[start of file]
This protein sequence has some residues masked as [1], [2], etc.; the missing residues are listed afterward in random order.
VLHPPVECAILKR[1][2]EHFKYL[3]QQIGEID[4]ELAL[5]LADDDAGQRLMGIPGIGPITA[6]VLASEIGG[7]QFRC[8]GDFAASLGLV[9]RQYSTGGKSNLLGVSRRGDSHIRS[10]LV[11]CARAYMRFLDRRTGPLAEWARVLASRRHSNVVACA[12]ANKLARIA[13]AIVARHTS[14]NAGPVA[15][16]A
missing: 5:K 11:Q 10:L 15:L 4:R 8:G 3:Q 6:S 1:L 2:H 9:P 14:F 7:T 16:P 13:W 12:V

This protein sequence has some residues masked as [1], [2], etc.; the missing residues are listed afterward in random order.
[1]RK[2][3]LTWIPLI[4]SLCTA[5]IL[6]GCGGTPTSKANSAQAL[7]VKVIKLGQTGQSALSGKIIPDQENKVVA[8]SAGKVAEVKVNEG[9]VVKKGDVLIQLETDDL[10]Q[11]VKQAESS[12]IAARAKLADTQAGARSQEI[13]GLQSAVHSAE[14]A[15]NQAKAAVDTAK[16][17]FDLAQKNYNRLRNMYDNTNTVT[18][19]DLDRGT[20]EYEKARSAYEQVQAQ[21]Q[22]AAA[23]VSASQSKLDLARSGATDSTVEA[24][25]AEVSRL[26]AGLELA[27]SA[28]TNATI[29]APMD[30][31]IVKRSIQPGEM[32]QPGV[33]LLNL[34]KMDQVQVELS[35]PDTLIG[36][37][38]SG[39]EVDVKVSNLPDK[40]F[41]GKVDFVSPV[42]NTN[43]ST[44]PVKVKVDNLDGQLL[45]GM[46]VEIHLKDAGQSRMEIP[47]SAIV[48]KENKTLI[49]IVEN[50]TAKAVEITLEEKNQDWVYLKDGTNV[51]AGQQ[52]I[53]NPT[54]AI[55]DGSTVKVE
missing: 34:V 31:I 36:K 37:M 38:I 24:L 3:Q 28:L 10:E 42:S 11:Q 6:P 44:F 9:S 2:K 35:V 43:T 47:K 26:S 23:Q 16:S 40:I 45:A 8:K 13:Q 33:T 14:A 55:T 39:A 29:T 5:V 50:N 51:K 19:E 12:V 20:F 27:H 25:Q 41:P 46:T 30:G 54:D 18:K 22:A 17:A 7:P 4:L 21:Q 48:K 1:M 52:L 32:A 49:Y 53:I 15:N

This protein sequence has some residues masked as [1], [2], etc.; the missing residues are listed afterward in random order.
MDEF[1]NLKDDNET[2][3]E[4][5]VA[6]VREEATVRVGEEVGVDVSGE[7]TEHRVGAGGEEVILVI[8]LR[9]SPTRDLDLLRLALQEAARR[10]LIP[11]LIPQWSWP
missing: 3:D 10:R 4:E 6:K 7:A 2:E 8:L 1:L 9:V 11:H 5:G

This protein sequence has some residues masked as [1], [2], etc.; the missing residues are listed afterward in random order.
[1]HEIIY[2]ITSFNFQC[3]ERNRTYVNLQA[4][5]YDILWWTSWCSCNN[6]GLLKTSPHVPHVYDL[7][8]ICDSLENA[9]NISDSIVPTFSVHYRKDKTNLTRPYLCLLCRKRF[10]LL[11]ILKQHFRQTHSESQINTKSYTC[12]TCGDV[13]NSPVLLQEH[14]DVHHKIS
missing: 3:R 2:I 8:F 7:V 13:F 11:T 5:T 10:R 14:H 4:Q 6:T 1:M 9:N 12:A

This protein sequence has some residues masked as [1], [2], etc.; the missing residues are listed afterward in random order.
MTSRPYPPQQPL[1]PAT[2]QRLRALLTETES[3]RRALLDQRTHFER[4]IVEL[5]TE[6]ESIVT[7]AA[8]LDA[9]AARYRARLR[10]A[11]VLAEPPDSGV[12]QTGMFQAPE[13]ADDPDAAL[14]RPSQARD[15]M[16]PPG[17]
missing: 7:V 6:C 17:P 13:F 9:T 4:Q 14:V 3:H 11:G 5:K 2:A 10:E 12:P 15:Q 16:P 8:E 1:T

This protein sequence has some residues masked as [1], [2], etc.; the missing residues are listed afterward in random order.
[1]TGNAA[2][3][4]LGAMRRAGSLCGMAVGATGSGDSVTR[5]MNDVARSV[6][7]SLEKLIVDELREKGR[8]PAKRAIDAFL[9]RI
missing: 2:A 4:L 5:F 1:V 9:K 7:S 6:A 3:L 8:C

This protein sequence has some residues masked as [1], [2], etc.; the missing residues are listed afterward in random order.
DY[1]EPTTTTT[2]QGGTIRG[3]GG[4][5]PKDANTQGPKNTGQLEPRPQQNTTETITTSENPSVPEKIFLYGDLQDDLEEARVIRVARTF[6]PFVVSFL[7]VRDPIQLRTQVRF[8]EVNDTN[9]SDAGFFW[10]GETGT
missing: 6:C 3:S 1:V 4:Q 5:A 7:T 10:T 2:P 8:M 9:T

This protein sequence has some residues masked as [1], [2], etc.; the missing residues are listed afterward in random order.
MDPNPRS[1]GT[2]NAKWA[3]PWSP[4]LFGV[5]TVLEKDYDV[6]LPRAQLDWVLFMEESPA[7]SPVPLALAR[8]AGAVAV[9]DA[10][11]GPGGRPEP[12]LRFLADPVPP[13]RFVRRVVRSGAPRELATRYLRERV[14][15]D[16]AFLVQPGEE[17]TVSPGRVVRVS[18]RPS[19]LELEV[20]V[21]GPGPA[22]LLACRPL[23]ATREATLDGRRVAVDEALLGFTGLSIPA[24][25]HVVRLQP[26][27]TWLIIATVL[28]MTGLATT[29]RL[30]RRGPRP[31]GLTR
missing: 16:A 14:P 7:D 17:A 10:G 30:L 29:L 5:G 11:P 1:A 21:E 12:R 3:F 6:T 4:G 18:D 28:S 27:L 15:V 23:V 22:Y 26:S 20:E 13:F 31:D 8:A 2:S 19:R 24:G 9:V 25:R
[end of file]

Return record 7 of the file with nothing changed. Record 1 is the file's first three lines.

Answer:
This protein sequence has some residues masked as [1], [2], etc.; the missing residues are listed afterward in random order.
DY[1]EPTTTTT[2]QGGTIRG[3]GG[4][5]PKDANTQGPKNTGQLEPRPQQNTTETITTSENPSVPEKIFLYGDLQDDLEEARVIRVARTF[6]PFVVSFL[7]VRDPIQLRTQVRF[8]EVNDTN[9]SDAGFFW[10]GETGT
missing: 6:C 3:S 1:V 4:Q 5:A 7:T 10:T 2:P 8:M 9:T